Opinion

INS trumps ECO in explaining free trade

Why is it that people use basic concepts of microeconomics to counter “vague notions?” How completely ironic is that?

When I was a freshman, I used to talk to business majors on my hall about the Free Trade Area of the Americas summit, and they were always very condescending – they’d say things like “I can’t have this discussion with you, you don’t understand – and you won’t until you take Economics 211 and 212.” As if basic supply and demand and trade were too esoteric to be able to explain. I went into microeconomics already having learned about “free” trade (and neoliberalism, and Statutory Accounting Principles, etc.). I already understood that people don’t usually do what’s in everyone’s best interests: graphs never trump self-interest, and power is a huge factor in economic relationships – and I had major trouble getting past my doubts/realism.

It’s possible that my doubts stem from things my teacher said, such as, “Land, or natural resources, are those resources we obtain by the grace of God” or “Marginal, fixed, and variable costs, or as I like to call them, The Trinity.” I swear I am not making this up.

I will always remember my textbook’s justification of “free trade” – a dialogue between a farmer and a rancher. It included gem quotes such as “farmer, my friend, have I got a deal for you!” and “I don’t know.that sounds too good to be true,” then “Oh, but it is! Here – I’ve summarized my proposal for you in a simple table.”

Hopefully I’m not breaking the honor code at all here, but let me let all of you microeconomics students in on a little secret. About 90 percent of the time when they ask you for a graph, what you do is you draw an ‘X’ on a graph. Label one line “supply” and label the other one “demand.” Put “price” on the x-axis, then “amount” or whatever on the y-axis – and if there is government involvement, just scrawl, “Oh God, not that!” across the whole graph. You’re set – that’s pretty much the point.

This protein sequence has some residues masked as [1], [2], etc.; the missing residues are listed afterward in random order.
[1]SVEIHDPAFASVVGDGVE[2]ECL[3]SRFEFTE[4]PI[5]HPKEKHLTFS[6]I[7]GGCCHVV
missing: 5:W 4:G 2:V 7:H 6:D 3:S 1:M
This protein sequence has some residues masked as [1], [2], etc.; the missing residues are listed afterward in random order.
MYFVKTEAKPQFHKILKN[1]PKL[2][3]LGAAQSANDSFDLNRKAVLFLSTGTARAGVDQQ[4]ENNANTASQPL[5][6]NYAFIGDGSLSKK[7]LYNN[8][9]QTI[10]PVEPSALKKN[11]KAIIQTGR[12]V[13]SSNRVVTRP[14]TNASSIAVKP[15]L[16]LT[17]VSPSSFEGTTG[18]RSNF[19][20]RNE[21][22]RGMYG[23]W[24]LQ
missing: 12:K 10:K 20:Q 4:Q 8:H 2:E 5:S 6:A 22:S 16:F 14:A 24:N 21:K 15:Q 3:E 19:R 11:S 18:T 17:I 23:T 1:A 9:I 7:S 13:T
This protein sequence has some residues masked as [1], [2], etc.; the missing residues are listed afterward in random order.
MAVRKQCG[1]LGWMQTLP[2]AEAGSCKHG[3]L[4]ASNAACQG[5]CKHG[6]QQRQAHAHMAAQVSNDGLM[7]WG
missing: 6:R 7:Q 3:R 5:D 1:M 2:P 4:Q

Anyway, I’ve finally found a division of economics that makes sense: International Political Economy. It takes into account, for instance, how relationships of power affect economic decisions – while one point on the graph may be better for both parties, if I’m more powerful than you and we’re making a deal (such as free trade agreements), you’re going to agree to my terms (no subsidies except for agriculture subsidies – which is the only market third world countries would have an advantage in anyway). Or on a smaller scale, it explains why UNICCO employees signed waivers they didn’t understand. It also explains why collective bargaining is so important – it helps equalize relationships of power in the workplace, so that employees have the leverage to get fair compensation and decent working conditions.

So all of you who have taken ECO 211 and/or 212 and think you therefore have all the answers, and that we “progressives” are so naive for thinking that people’s lives shouldn’t be determined by two-dimensional economic oversimplifications: take International Political Economy (INS 537) and get back to me.

Bethany Quinn is a senior majoring in Latin American Studies and Photography. She may be contacted at b.quinn2@umiami.edu.

September 12, 2006

Reporters

The Miami Hurricane

Student newspaper at the University of Miami


Around the Web
  • Miami Herald
  • UM News
  • HurricaneSports

Miami baseball coach Gino DiMare didn’t want his Hurricanes this past Sunday looking ahead to the we ...

When UM spring practice begins in a month, here’s one of many things the coaches need to determine: ...

Jaiden Francois already had a reputation as one of South Florida’s top defensive backs for the Class ...

It could be a fruitful year for the Miami Hurricanes in the 2019 NFL Draft. NFL Draft analyst Mel Ki ...

A quick six-pack off UM coach Manny Diaz’s conversation with Joe Zagacki and Don Bailey Jr. on WQAM’ ...

Students are invited to participate in the second annual Students of Color Symposium this weekend, f ...

The University of Miami connects scholarship recipients with the donors who helped make their educat ...

From eliminating waste to reusable containers, there are simple steps you can take to make UM more s ...

UM public health experts try to help tackle Venezuela’s ongoing health care crisis. ...

The Ring Theatre’s contemporary reworking of Molière’s “The Misanthrope” showcases the skills of UM’ ...

The University of Miami got off to a dream start at the ACC Swimming & Diving Championships Wedn ...

The sophomore first baseman smashed two homers to help power Canes to 4-0 start. ...

The University of Miami track and field team is set to compete at the 2019 ACC Indoor Track and Fiel ...

The Hurricanes will wrap up a four-game homestand with a midweek game against FAU on Wednesday at 6 ...

The No. 14 Miami women's basketball team is set to cap its longest road stretch of the season T ...

TMH Twitter
About TMH

The Miami Hurricane is the student newspaper of the University of Miami in Coral Gables, Fla. The newspaper is edited and produced by undergraduate students at UM and is published weekly in print on Tuesdays during the regular academic year.